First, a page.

My friends, We know love by this, that Christ laid down his life for us. This is what love is. This is the good news of the gospel. We have received the greatest gift.

So, once again, what do we do with this good news? What does it look like to respond faithfully to the great gift we have received? Sure, we ought to lay down our lives for one another. But what does that really mean?

Our text for today indicates that the first murder in scripture - Cain’s killing of his brother Abel - is the opposite of laying down one’s life for another. We all know the sixth commandment - “Thou shall not kill,” but we often fail to recognize that the Ten Commandments are not just prohibitions against bad behavior. Instead, they are really the means of organizing a community of faith so that all may flourish. Thus, our Presbyterian Reformed Tradition seeks to interpret the commandments not just as negatives but with their corresponding responsibilities. So, in the Westminster Larger Catechism we find the Answer to question 135:

The sixth commandment [thou shall not kill] requires us to do our best to make every lawful effort to preserve our own life and the lives of others. We do this by not thinking about or planning, by controlling our emotions, and by avoiding all opportunities, temptations, or actions that would promote or lead to the unjust taking of someone’s life. In the pursuit of that goal, we must defend others from violence, patiently endure the afflictions from God’s hand, have a quiet mind and a cheerful spirit, practice temperance in the way we eat, drink, take medications, sleep, work, and play. We should also harbor charitable thoughts, love, compassion, meekness, gentleness, and kindness. Our speech and behavior should be peaceful, mild, and courteous. We should be tolerant of others, be ready to be reconciled, patiently put up with and forgive injuries against us, and return good for evil. Finally, we should provide aid and comfort to those in distress as well as protect and defend the innocent.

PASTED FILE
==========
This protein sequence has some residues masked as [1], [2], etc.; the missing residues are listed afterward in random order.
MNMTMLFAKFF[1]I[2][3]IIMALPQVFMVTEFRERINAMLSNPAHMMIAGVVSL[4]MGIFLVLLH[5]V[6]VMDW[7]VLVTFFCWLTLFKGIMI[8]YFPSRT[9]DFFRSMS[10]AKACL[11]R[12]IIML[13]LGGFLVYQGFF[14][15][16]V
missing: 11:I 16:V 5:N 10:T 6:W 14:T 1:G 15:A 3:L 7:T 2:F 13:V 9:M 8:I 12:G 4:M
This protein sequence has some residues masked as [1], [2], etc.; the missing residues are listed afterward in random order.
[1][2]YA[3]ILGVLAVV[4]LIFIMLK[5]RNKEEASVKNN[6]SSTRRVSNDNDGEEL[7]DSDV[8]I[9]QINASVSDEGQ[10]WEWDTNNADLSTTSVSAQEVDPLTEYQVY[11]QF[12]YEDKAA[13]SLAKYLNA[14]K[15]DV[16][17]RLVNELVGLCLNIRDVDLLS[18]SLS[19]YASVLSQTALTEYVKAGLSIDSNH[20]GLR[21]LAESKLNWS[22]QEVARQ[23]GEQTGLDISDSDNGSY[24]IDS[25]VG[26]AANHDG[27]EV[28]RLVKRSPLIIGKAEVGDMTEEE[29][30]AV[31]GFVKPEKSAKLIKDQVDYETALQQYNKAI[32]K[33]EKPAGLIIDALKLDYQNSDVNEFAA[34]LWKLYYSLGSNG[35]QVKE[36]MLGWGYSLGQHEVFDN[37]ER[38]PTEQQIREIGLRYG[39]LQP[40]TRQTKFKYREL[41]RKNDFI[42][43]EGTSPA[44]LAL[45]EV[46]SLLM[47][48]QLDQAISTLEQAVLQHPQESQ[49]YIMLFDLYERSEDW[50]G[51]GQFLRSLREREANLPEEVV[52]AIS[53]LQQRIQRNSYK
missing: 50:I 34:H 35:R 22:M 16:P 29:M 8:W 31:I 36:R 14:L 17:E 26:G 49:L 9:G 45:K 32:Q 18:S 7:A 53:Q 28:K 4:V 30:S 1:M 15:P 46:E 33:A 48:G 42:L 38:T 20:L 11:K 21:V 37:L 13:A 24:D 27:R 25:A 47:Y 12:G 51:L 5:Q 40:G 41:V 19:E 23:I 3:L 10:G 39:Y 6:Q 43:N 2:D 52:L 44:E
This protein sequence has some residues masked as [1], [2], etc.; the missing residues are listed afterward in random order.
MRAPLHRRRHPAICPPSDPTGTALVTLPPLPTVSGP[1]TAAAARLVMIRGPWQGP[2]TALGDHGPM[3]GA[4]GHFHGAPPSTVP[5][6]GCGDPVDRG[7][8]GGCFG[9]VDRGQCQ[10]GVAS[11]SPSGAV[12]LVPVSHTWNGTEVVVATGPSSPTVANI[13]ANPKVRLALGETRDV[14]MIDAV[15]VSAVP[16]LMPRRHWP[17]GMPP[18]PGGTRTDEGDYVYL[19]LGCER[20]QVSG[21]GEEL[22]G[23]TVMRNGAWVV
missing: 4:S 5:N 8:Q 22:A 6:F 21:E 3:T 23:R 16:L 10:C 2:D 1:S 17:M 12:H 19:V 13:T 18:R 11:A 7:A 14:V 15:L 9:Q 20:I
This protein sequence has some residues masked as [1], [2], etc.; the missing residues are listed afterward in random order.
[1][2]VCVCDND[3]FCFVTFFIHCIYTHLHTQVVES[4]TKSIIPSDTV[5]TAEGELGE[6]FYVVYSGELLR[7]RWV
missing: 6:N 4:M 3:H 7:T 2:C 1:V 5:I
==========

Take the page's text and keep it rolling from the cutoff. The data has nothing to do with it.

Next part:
Wow - that’s a lot more than we might think when we first hear, “Thou shall not kill.” But, my friends, this is the way of love. This is how we lay down our lives for one another. There may be a heroic opportunity for you to do so. But most often it is in the ordinary moments of everyday life that we make every lawful effort to preserve our own lives and the lives of others. We do everything we can to prevent the unjust taking of another’s life. We defend others from violence. We seek for our lives to be witnesses of the gospel. We provide aid and comfort to those in distress and protect the innocent. Yes, in the ordinary moments of everyday life, this is how we respond to the life transforming good news that Christ laid down his life for you and for me. This is how we lay down our lives for one another.

My friends, the Christian life is a life laid down for others. And as we do so we discover that something extraordinary happens. Not in slow motion and with dramatic music, but in the ordinary moments of life we discover that laying down our life is not really a sacrifice after all. No, it is an invitation to meaning and relationship; it is an opportunity to see and create the world as God would have it be; it brings greater life to our earthly days than we ever dreamed possible because it unites us with the one who laid down his life for us and yet took it up again in resurrection. May we so love one another this day and each day that is to come.

Thanks be to God.

Let us pray: